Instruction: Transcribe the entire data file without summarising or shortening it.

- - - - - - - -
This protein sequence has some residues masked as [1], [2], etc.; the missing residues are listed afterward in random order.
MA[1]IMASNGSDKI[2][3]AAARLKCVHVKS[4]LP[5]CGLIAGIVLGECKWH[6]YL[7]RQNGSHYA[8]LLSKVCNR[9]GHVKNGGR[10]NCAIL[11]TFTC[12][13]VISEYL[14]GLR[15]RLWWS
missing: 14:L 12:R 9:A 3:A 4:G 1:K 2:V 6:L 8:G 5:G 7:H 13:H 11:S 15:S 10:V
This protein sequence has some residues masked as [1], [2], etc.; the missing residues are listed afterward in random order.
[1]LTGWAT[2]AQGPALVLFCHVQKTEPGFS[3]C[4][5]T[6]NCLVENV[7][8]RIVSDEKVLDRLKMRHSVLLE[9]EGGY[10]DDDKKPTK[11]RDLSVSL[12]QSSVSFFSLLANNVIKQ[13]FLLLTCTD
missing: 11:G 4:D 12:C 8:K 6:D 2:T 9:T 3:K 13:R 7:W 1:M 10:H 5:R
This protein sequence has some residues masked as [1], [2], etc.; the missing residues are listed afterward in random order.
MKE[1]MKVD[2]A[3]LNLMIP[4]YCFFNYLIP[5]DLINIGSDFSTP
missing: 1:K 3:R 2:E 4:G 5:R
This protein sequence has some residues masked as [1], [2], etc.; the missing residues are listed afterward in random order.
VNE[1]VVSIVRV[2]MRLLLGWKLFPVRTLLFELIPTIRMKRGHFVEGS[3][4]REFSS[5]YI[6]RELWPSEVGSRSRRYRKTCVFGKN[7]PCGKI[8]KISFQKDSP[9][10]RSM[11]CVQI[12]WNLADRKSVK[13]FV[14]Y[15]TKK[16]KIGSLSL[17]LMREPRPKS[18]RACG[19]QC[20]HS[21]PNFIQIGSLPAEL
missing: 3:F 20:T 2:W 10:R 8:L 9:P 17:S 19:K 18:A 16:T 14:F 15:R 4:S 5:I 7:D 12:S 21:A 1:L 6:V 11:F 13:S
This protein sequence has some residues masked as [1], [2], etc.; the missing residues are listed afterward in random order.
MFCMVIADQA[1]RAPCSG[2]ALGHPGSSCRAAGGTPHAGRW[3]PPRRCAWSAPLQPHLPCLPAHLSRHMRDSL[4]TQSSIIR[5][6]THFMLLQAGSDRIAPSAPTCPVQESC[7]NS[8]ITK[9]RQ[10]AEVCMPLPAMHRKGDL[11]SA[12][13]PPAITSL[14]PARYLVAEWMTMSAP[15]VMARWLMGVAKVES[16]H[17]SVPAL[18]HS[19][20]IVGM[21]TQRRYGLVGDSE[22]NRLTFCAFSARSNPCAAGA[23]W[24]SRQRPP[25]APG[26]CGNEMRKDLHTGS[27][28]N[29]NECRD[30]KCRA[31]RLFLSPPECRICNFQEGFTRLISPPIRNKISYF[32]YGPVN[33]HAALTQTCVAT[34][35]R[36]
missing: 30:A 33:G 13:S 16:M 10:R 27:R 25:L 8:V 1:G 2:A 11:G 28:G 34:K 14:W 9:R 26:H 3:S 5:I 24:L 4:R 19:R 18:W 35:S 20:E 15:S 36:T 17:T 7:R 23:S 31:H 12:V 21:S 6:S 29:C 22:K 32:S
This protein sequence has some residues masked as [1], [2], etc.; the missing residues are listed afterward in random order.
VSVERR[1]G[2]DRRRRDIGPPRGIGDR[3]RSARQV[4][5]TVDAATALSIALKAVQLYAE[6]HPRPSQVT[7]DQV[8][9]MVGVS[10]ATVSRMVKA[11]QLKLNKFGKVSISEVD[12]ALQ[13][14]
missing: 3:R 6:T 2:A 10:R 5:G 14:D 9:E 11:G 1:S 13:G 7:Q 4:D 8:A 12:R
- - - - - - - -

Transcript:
This protein sequence has some residues masked as [1], [2], etc.; the missing residues are listed afterward in random order.
MA[1]IMASNGSDKI[2][3]AAARLKCVHVKS[4]LP[5]CGLIAGIVLGECKWH[6]YL[7]RQNGSHYA[8]LLSKVCNR[9]GHVKNGGR[10]NCAIL[11]TFTC[12][13]VISEYL[14]GLR[15]RLWWS
missing: 14:L 12:R 9:A 3:A 4:G 1:K 2:V 6:L 8:G 5:G 7:H 13:H 11:S 15:S 10:V
This protein sequence has some residues masked as [1], [2], etc.; the missing residues are listed afterward in random order.
[1]LTGWAT[2]AQGPALVLFCHVQKTEPGFS[3]C[4][5]T[6]NCLVENV[7][8]RIVSDEKVLDRLKMRHSVLLE[9]EGGY[10]DDDKKPTK[11]RDLSVSL[12]QSSVSFFSLLANNVIKQ[13]FLLLTCTD
missing: 11:G 4:D 12:C 8:K 6:D 2:T 9:T 3:K 13:R 7:W 1:M 10:H 5:R
This protein sequence has some residues masked as [1], [2], etc.; the missing residues are listed afterward in random order.
MKE[1]MKVD[2]A[3]LNLMIP[4]YCFFNYLIP[5]DLINIGSDFSTP
missing: 1:K 3:R 2:E 4:G 5:R
This protein sequence has some residues masked as [1], [2], etc.; the missing residues are listed afterward in random order.
VNE[1]VVSIVRV[2]MRLLLGWKLFPVRTLLFELIPTIRMKRGHFVEGS[3][4]REFSS[5]YI[6]RELWPSEVGSRSRRYRKTCVFGKN[7]PCGKI[8]KISFQKDSP[9][10]RSM[11]CVQI[12]WNLADRKSVK[13]FV[14]Y[15]TKK[16]KIGSLSL[17]LMREPRPKS[18]RACG[19]QC[20]HS[21]PNFIQIGSLPAEL
missing: 3:F 20:T 2:W 10:R 8:L 9:P 17:S 19:K 18:A 16:T 14:F 15:R 4:S 5:I 7:D 12:S 21:A 1:L 6:V 11:F 13:S
This protein sequence has some residues masked as [1], [2], etc.; the missing residues are listed afterward in random order.
MFCMVIADQA[1]RAPCSG[2]ALGHPGSSCRAAGGTPHAGRW[3]PPRRCAWSAPLQPHLPCLPAHLSRHMRDSL[4]TQSSIIR[5][6]THFMLLQAGSDRIAPSAPTCPVQESC[7]NS[8]ITK[9]RQ[10]AEVCMPLPAMHRKGDL[11]SA[12][13]PPAITSL[14]PARYLVAEWMTMSAP[15]VMARWLMGVAKVES[16]H[17]SVPAL[18]HS[19][20]IVGM[21]TQRRYGLVGDSE[22]NRLTFCAFSARSNPCAAGA[23]W[24]SRQRPP[25]APG[26]CGNEMRKDLHTGS[27][28]N[29]NECRD[30]KCRA[31]RLFLSPPECRICNFQEGFTRLISPPIRNKISYF[32]YGPVN[33]HAALTQTCVAT[34][35]R[36]
missing: 30:A 33:G 13:S 16:M 10:R 27:R 25:L 8:V 1:G 2:A 11:G 28:G 34:K 14:W 9:R 26:H 3:S 5:I 24:L 4:R 19:R 18:W 35:S 20:E 15:S 36:T 17:T 7:R 23:S 31:H 12:V 21:S 6:S 29:C 22:K 32:S
This protein sequence has some residues masked as [1], [2], etc.; the missing residues are listed afterward in random order.
VSVERR[1]G[2]DRRRRDIGPPRGIGDR[3]RSARQV[4][5]TVDAATALSIALKAVQLYAE[6]HPRPSQVT[7]DQV[8][9]MVGVS[10]ATVSRMVKA[11]QLKLNKFGKVSISEVD[12]ALQ[13][14]
missing: 3:R 6:T 2:A 10:R 5:G 14:D 9:E 11:G 1:S 13:G 7:Q 4:D 8:A 12:R